We like to read what movie critics have to say, but obviously we do not automatically follow their suggestions, or even believe everything they write. So why would anyone believe a wine critic's 100-point scores?
We could go on and on about this. So what if book critics swoon over James Joyce's Ulysses or Jonathan Franzen's The Corrections? The vast majority of people would rather read Anne Rice's Interview with the Vampire or Gillian Flynn's Gone Girl. The Beatles and Rolling Stones undoubtedly rate among the greatest, but tell that to undying fans of The Who, Neil Diamond, Grateful Dead, Miles Davis, Bob Marley, Beethoven or Mozart.
Up until now we have been talking about everyone's intrinsic differences in taste. There is another aspect of 100-point wine ratings that is seriously flawed: the fact that the finest wines in the world reflect where they are grown as much or more than the talent of the people who grow and make them. The downfall of the 100-point scale is that it presupposes a singular style of wine by which all similar wines are rated, regardless of differences in origin.
When a critic rates, say, California Chardonnays, points are rewarded according to that critic's idea of what constitutes the finest California Chardonnay. The problem is that there is no such thing as a "finest California Chardonnay." Because of stark physical differences in climate, soil, topography, elevation, and nearly endless other variables, Sonoma's Russian River Valley grows a dramatically different style of Chardonnay than Santa Cruz Mountains, or Anderson Valley in Mendocino, Santa Maria Valley or Sta. Rita Hills in Santa Barbara, Chalone, Arroyo Seco or Santa Lucia Highlands in Monterey, and so forth.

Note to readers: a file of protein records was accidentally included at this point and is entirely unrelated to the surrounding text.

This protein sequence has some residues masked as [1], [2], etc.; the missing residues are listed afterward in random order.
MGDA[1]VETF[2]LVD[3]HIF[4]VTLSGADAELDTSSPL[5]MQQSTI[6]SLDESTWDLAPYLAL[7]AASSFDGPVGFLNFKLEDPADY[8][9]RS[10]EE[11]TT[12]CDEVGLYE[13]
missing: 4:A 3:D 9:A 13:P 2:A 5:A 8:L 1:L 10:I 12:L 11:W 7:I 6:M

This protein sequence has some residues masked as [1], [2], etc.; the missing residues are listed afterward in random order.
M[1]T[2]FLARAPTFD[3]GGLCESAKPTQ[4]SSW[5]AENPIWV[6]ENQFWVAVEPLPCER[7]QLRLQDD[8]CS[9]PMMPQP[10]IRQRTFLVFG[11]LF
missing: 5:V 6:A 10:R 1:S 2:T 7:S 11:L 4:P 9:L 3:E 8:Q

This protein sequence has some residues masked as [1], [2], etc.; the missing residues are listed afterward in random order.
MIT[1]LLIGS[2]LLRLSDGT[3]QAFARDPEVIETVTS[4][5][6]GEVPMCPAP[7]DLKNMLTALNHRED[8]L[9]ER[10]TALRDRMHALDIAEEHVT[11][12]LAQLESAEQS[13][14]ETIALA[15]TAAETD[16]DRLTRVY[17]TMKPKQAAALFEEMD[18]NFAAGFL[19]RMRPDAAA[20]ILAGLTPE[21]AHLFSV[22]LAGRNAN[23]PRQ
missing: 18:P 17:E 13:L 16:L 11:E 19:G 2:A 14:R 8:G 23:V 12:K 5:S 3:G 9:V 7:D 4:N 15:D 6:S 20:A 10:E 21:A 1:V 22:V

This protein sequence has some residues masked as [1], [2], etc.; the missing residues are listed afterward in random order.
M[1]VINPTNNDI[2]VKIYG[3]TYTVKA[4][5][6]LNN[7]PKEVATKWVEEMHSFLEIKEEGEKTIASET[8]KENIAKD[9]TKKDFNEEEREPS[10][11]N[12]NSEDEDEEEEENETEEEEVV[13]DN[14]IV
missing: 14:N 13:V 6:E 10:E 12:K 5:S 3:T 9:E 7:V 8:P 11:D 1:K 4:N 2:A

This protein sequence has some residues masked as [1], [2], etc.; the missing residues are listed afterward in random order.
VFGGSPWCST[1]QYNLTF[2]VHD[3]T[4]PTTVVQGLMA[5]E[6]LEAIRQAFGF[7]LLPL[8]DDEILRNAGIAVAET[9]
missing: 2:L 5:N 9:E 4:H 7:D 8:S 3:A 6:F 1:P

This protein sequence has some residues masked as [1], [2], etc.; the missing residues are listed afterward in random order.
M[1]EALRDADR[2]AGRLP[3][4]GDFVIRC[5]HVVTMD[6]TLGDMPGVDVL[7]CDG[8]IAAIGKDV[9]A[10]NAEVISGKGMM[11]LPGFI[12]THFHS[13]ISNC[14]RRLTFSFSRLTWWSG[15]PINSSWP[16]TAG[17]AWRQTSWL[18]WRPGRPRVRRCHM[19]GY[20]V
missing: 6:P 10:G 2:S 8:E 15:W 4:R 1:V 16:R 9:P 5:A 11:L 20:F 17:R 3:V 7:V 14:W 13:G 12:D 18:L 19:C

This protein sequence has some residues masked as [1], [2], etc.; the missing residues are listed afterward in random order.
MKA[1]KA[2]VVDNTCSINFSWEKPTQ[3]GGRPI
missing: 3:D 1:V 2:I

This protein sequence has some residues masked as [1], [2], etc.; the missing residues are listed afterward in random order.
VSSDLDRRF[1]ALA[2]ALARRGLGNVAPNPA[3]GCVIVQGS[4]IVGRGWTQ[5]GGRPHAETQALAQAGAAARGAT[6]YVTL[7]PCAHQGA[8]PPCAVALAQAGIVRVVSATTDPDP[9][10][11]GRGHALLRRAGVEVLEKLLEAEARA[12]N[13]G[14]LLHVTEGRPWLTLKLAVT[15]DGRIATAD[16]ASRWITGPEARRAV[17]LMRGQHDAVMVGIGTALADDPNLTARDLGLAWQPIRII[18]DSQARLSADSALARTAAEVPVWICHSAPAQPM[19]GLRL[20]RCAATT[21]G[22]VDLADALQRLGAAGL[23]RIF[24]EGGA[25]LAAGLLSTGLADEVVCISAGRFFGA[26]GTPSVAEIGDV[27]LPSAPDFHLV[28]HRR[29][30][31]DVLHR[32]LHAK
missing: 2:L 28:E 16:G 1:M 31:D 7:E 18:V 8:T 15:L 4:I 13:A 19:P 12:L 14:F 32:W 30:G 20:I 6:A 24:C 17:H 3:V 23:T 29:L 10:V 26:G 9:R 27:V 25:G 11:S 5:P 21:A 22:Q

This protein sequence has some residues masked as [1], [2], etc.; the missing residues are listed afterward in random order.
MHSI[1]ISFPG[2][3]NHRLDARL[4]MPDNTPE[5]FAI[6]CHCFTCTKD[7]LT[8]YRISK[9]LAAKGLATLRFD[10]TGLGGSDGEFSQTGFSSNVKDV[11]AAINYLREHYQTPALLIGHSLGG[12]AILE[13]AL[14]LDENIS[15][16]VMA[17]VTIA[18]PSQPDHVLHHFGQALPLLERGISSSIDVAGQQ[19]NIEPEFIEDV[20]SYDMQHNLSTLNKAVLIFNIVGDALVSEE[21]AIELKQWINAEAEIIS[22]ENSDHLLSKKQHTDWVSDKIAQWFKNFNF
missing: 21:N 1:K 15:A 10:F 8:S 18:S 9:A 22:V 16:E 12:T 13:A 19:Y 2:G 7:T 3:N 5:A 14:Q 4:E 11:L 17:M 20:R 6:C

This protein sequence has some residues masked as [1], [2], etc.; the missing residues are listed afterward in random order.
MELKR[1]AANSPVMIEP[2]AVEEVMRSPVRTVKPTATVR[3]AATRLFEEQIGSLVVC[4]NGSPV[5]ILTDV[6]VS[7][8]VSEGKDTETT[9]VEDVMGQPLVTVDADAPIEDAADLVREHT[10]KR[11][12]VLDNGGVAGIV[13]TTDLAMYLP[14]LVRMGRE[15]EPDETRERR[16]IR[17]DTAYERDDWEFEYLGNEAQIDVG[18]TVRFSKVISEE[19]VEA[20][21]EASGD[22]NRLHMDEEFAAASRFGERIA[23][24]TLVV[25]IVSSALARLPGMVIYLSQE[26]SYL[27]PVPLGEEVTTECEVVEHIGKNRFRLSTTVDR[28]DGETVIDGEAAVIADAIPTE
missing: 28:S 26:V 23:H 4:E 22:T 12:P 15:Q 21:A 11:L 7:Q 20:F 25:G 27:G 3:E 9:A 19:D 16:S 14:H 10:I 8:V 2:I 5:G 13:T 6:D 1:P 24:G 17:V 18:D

For the same reason, it is absurd to compare Chardonnay based white wines grown in France – in appellations such as Chablis, Mâconnais, Meursault, Puligny-Montrachet, etc. – with each other. The French themselves would consider this an exercise in futility; yet that doesn't seem to keep many American critics, sold on their point systems, from persisting in numerical polemics. Fact of the matter is, there is even more diversity of growing conditions on the American West Coast than there is in France. If it makes little sense to rate wines made from the same grape in the regions of France, it makes even less sense in the U.S.
Let's talk in more specific terms: in Santa Cruz Mountains Chardonnay is grown in thinner soils on higher elevation slopes (that's why they call them "mountains"), whereas in Russian River Valley Chardonnay is grown on deeper, flatter, richer soils. That's why it makes little sense to give a lean, minerally Chardonnay from Santa Cruz Mountains just an "88," and a lusher, fatter, fruit driven Russian River Chardonnay a "95." Who's to say that a leaner, minerally taste shouldn't rate higher than a lush, fruity taste – especially if you hate fruity style of Chardonnay?